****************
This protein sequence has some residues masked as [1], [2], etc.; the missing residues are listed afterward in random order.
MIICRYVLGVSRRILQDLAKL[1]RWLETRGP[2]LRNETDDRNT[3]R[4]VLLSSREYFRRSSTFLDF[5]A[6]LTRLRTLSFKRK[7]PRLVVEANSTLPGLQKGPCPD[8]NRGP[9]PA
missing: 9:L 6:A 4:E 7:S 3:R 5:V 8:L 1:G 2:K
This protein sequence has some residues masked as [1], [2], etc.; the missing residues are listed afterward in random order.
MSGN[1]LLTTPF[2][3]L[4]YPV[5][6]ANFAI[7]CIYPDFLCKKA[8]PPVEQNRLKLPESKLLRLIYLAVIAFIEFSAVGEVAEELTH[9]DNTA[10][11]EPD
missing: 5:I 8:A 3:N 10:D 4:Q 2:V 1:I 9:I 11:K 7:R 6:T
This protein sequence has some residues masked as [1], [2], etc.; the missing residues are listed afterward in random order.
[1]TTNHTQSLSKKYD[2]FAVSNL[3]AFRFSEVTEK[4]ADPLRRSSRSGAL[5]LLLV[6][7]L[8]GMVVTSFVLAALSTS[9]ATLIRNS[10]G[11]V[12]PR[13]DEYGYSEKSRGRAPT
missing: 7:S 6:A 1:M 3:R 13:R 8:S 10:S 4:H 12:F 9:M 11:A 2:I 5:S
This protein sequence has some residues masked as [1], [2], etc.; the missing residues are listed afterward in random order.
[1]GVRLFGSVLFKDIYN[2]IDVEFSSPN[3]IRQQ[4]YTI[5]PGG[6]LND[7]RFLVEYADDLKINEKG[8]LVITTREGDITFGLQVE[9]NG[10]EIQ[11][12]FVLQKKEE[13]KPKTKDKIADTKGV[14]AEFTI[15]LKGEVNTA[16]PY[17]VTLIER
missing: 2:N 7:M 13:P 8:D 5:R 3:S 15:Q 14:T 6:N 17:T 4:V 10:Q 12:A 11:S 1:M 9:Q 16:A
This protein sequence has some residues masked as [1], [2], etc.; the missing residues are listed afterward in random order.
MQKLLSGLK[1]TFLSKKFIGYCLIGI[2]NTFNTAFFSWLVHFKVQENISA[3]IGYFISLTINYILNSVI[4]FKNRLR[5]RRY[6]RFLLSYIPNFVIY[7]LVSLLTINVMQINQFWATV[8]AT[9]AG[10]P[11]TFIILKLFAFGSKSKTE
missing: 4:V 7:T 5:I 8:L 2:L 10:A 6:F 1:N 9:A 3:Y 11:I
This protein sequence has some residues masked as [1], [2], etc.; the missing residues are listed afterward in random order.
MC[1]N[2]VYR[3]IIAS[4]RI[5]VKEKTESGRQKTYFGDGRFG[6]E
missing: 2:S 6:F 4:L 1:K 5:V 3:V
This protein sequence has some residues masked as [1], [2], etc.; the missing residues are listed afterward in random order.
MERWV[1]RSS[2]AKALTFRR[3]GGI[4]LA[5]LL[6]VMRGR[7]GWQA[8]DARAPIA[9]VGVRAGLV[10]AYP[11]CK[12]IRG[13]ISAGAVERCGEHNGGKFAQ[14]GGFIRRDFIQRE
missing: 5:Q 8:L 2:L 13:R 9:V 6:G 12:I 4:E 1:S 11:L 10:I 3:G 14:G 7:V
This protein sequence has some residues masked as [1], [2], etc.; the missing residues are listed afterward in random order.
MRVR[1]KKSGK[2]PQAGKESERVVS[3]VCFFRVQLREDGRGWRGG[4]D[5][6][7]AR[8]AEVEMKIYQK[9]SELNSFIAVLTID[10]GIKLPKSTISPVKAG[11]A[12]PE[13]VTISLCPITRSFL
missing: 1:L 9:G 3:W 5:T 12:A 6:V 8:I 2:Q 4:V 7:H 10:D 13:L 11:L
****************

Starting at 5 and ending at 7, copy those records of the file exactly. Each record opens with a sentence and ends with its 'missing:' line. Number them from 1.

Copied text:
This protein sequence has some residues masked as [1], [2], etc.; the missing residues are listed afterward in random order.
MQKLLSGLK[1]TFLSKKFIGYCLIGI[2]NTFNTAFFSWLVHFKVQENISA[3]IGYFISLTINYILNSVI[4]FKNRLR[5]RRY[6]RFLLSYIPNFVIY[7]LVSLLTINVMQINQFWATV[8]AT[9]AG[10]P[11]TFIILKLFAFGSKSKTE
missing: 4:V 7:T 5:I 8:L 2:L 10:A 6:F 1:N 9:A 3:Y 11:I
This protein sequence has some residues masked as [1], [2], etc.; the missing residues are listed afterward in random order.
MC[1]N[2]VYR[3]IIAS[4]RI[5]VKEKTESGRQKTYFGDGRFG[6]E
missing: 2:S 6:F 4:L 1:K 5:V 3:V
This protein sequence has some residues masked as [1], [2], etc.; the missing residues are listed afterward in random order.
MERWV[1]RSS[2]AKALTFRR[3]GGI[4]LA[5]LL[6]VMRGR[7]GWQA[8]DARAPIA[9]VGVRAGLV[10]AYP[11]CK[12]IRG[13]ISAGAVERCGEHNGGKFAQ[14]GGFIRRDFIQRE
missing: 5:Q 8:L 2:L 13:R 9:V 6:G 12:I 4:E 1:S 11:L 10:I 3:G 14:G 7:V